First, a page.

Evolve a policy to tackle Maoists: Centre to states
The Centre asks states to put in place a generous resettlement and rehabilitation policy to ensure that Maoists do not find willing supporters amongst villagers, reports Aloke Tikku.delhi Updated: Apr 27, 2007 03:28 IST
Months after the Maoists laid bare their strategy at a conclave early this year, the Centre on Thursday asked states to put in place a generous resettlement and rehabilitation policy to ensure Maoists do not find willing supporters amongst villagers who lose their farmland to mega projects.
The Centre also advised chief secretaries and directors general of police of 12 naxal-affected states at the coordination committee meeting on Thursday to keep their eyes and ears open.
More than a hundred Maoist leaders from 16 states had converged in the forests in the border area of Jharkhand and Orissa to attend the conclave that went on for several days. That the security agencies did not have a clue about the conclave is believed to have prompted the home ministry to ask the states to pull up their socks.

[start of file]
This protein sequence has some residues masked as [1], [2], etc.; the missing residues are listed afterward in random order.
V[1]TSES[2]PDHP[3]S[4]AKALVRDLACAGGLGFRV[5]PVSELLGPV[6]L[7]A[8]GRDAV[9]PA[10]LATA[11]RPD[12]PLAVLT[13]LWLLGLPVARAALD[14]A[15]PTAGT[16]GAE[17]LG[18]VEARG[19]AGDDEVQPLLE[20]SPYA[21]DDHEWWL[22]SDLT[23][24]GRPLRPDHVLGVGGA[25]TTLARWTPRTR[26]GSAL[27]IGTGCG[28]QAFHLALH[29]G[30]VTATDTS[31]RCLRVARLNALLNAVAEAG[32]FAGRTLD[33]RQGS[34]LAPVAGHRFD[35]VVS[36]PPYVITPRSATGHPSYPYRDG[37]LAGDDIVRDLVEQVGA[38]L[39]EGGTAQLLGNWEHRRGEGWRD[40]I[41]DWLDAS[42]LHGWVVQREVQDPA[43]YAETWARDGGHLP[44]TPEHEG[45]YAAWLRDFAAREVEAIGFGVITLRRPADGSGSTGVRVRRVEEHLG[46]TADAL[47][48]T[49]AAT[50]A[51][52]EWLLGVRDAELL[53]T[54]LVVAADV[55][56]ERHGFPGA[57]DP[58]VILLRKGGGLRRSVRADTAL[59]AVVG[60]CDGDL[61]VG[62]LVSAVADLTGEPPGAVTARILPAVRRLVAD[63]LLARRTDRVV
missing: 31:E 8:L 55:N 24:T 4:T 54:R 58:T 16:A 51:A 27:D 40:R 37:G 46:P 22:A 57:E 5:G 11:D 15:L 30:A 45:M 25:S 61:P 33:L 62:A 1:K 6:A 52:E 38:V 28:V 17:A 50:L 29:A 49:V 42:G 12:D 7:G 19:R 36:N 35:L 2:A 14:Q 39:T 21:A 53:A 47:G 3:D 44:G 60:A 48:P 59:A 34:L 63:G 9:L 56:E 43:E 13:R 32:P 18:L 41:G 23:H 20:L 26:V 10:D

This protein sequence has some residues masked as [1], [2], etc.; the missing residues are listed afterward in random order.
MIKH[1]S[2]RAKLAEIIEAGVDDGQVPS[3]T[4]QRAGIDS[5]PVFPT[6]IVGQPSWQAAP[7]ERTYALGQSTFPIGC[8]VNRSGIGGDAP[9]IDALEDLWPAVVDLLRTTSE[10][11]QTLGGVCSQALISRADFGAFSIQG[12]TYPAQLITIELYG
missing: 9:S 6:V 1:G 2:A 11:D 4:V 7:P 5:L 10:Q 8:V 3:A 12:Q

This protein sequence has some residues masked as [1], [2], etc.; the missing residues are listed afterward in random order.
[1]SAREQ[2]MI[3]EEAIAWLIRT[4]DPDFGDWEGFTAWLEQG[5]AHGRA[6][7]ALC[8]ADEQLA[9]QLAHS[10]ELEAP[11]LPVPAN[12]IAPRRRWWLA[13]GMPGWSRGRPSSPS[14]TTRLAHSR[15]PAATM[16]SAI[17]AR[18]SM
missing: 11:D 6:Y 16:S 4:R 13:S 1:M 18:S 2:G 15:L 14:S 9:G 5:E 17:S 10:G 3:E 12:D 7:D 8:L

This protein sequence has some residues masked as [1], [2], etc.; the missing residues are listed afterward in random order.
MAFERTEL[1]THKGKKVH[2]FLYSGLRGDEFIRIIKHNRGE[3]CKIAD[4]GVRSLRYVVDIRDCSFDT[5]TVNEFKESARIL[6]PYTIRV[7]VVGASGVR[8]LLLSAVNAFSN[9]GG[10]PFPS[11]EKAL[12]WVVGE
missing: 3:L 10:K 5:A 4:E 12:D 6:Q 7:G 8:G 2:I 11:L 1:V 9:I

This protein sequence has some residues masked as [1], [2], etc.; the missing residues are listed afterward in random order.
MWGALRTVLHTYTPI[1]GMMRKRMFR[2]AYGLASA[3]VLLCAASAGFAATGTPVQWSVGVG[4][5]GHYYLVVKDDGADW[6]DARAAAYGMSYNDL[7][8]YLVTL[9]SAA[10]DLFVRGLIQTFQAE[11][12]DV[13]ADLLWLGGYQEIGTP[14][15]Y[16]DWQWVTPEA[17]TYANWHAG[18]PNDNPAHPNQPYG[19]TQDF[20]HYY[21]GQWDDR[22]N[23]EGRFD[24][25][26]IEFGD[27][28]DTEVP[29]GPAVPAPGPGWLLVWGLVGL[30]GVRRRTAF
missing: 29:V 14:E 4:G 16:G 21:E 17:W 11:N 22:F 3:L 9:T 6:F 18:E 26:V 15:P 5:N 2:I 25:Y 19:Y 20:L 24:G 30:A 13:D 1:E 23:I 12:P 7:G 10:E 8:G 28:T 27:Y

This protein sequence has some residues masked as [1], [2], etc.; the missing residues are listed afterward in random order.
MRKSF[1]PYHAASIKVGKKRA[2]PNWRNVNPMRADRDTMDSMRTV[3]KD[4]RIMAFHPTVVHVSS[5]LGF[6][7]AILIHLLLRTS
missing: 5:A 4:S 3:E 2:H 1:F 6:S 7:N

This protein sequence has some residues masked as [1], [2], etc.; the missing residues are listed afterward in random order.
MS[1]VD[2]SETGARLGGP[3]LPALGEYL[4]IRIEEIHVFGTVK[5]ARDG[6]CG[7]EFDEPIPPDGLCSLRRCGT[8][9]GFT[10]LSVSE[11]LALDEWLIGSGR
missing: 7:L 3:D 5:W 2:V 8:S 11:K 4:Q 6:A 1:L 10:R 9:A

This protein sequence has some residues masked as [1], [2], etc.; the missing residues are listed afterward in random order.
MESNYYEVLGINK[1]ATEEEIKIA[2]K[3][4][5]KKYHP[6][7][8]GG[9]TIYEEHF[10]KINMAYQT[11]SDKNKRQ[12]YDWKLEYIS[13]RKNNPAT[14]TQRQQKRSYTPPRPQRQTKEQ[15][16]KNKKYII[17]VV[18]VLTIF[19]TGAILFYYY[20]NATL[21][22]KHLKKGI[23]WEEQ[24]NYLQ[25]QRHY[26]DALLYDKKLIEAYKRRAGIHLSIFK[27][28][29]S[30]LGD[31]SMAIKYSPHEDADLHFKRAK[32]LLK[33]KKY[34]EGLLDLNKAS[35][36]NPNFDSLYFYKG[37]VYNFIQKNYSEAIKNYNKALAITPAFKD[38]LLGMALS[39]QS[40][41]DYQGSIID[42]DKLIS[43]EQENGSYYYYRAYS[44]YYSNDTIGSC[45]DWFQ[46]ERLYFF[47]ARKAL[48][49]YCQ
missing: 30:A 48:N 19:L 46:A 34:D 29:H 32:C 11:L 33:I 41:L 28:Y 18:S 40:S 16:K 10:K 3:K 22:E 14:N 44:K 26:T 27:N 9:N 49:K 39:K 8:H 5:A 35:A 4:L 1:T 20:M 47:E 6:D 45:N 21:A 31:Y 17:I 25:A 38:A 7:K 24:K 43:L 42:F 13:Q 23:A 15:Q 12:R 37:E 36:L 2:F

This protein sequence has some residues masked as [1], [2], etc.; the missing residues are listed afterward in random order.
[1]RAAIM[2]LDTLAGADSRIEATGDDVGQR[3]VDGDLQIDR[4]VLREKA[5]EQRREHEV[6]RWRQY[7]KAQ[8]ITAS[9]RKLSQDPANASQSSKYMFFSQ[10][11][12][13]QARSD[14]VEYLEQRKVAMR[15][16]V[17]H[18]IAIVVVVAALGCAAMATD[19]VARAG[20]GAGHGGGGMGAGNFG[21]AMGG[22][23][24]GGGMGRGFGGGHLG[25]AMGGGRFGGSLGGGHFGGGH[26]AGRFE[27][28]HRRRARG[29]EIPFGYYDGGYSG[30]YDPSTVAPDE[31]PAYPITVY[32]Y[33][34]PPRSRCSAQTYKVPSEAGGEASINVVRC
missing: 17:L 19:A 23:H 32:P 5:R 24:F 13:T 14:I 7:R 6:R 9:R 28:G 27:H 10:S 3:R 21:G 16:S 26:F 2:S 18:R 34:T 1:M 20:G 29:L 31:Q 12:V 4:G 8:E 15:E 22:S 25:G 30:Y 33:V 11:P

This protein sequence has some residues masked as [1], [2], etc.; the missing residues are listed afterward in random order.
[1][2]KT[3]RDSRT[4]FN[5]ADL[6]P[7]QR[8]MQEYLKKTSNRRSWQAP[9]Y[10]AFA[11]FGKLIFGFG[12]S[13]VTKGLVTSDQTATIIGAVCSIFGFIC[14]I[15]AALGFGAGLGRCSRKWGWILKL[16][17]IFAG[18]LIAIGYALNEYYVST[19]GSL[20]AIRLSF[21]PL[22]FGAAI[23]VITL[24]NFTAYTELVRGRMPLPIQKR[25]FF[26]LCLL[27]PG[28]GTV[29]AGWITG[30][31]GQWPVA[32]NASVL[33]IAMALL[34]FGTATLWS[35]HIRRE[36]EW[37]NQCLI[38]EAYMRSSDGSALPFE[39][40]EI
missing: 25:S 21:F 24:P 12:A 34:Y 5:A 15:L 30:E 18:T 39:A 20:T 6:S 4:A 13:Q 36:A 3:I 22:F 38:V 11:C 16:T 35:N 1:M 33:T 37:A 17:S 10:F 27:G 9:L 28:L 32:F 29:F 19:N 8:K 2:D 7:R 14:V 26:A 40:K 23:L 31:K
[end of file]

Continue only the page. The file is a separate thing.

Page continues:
“The States were urged to keep a constant watch on the movement of naxal groups, their weaponry, training camps, hideouts, sources of weapons and funds, areas of current activity and areas in which they plan to spread violence and activity,” a Union home ministry spokesman said.
It was at this meeting in January-February that the Maoists decided to move from the hinterland to urban areas and reaffirmed their faith in agrarian revolution as the axis of a protracted people’s war. The context for this reaffirmation was the move in almost two-dozen states to set up 250 Special Economic Zones and conversion of farmlands into industrial zones.
Union home secretary Madhukar Gupta is also understood to have stressed on filling vacancies at the grassroot level of the district administration especially in rural and tribal areas to ensure that the developmental agenda of the government was not neglected.
Accelerating development in naxal-affected districts along with police action against Maoists has been a part of the home ministry’s “multi-pronged strategy”.
Thursday’s meeting, however, coincided with a parliamentary panel tabling its report that made it clear that states had failed on this count. There had been no perceptible change in terms of the socio-economic conditions in naxal-affected areas, the report submitted to Parliament said. The committee chaired by Sushma Swaraj also tried to drive home the point that a unified command was needed to deal with naxalism that posed the gravest threat to national security.